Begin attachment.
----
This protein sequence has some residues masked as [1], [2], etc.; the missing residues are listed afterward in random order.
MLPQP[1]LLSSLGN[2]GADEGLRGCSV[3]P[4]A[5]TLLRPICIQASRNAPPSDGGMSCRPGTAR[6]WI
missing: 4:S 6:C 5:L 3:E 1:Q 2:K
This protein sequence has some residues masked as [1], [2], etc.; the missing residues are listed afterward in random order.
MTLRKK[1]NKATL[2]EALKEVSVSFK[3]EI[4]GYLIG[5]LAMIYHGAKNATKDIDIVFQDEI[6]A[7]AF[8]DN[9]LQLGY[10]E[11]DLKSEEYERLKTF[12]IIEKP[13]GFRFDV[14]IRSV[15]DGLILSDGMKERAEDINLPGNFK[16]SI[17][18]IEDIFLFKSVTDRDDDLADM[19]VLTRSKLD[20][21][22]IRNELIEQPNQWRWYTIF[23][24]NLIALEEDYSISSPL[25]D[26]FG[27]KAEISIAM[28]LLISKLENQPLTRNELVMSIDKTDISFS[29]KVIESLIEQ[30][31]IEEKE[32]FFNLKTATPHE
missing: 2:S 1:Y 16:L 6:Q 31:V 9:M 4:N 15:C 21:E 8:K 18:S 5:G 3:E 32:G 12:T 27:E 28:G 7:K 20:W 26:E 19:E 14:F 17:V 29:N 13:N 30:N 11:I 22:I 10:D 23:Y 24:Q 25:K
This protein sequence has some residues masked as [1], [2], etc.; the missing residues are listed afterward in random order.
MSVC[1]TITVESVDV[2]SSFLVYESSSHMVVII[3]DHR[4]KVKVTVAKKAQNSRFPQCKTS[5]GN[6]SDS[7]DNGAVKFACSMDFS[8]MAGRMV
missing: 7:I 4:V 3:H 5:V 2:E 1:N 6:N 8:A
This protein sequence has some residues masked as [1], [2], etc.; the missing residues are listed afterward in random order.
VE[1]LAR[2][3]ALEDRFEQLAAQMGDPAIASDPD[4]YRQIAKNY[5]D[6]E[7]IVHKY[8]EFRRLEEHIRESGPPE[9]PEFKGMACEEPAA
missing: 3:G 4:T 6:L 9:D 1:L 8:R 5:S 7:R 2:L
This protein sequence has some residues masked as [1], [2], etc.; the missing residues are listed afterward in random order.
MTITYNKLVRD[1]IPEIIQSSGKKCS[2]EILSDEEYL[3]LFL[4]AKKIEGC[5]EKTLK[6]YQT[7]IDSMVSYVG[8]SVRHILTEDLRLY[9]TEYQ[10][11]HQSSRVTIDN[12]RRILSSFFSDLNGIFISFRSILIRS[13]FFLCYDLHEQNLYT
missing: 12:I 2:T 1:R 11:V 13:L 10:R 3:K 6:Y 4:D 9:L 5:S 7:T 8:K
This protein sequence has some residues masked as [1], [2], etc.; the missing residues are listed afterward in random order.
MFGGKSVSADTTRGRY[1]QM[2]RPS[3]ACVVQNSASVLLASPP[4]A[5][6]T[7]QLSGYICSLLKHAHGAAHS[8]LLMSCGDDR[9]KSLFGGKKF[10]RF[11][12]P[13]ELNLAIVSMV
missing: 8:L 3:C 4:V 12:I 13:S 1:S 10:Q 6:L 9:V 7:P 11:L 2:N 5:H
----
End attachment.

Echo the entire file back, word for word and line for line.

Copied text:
This protein sequence has some residues masked as [1], [2], etc.; the missing residues are listed afterward in random order.
MLPQP[1]LLSSLGN[2]GADEGLRGCSV[3]P[4]A[5]TLLRPICIQASRNAPPSDGGMSCRPGTAR[6]WI
missing: 4:S 6:C 5:L 3:E 1:Q 2:K
This protein sequence has some residues masked as [1], [2], etc.; the missing residues are listed afterward in random order.
MTLRKK[1]NKATL[2]EALKEVSVSFK[3]EI[4]GYLIG[5]LAMIYHGAKNATKDIDIVFQDEI[6]A[7]AF[8]DN[9]LQLGY[10]E[11]DLKSEEYERLKTF[12]IIEKP[13]GFRFDV[14]IRSV[15]DGLILSDGMKERAEDINLPGNFK[16]SI[17][18]IEDIFLFKSVTDRDDDLADM[19]VLTRSKLD[20][21][22]IRNELIEQPNQWRWYTIF[23][24]NLIALEEDYSISSPL[25]D[26]FG[27]KAEISIAM[28]LLISKLENQPLTRNELVMSIDKTDISFS[29]KVIESLIEQ[30][31]IEEKE[32]FFNLKTATPHE
missing: 2:S 1:Y 16:L 6:Q 31:V 9:M 4:N 15:C 21:E 8:K 18:S 5:G 3:E 32:G 12:T 27:E 28:G 7:K 20:W 26:E 19:E 14:F 17:V 29:N 13:N 30:N 11:I 22:I 10:D 23:Y 24:Q 25:K
This protein sequence has some residues masked as [1], [2], etc.; the missing residues are listed afterward in random order.
MSVC[1]TITVESVDV[2]SSFLVYESSSHMVVII[3]DHR[4]KVKVTVAKKAQNSRFPQCKTS[5]GN[6]SDS[7]DNGAVKFACSMDFS[8]MAGRMV
missing: 7:I 4:V 3:H 5:V 2:E 1:N 6:N 8:A
This protein sequence has some residues masked as [1], [2], etc.; the missing residues are listed afterward in random order.
VE[1]LAR[2][3]ALEDRFEQLAAQMGDPAIASDPD[4]YRQIAKNY[5]D[6]E[7]IVHKY[8]EFRRLEEHIRESGPPE[9]PEFKGMACEEPAA
missing: 3:G 4:T 6:L 9:D 1:L 8:R 5:S 7:R 2:L
This protein sequence has some residues masked as [1], [2], etc.; the missing residues are listed afterward in random order.
MTITYNKLVRD[1]IPEIIQSSGKKCS[2]EILSDEEYL[3]LFL[4]AKKIEGC[5]EKTLK[6]YQT[7]IDSMVSYVG[8]SVRHILTEDLRLY[9]TEYQ[10][11]HQSSRVTIDN[12]RRILSSFFSDLNGIFISFRSILIRS[13]FFLCYDLHEQNLYT
missing: 12:I 2:T 1:R 11:V 13:L 10:R 3:K 6:Y 4:D 9:L 5:S 7:T 8:K
This protein sequence has some residues masked as [1], [2], etc.; the missing residues are listed afterward in random order.
MFGGKSVSADTTRGRY[1]QM[2]RPS[3]ACVVQNSASVLLASPP[4]A[5][6]T[7]QLSGYICSLLKHAHGAAHS[8]LLMSCGDDR[9]KSLFGGKKF[10]RF[11][12]P[13]ELNLAIVSMV
missing: 8:L 3:C 4:V 12:I 13:S 1:S 10:Q 6:L 9:V 7:P 11:L 2:N 5:H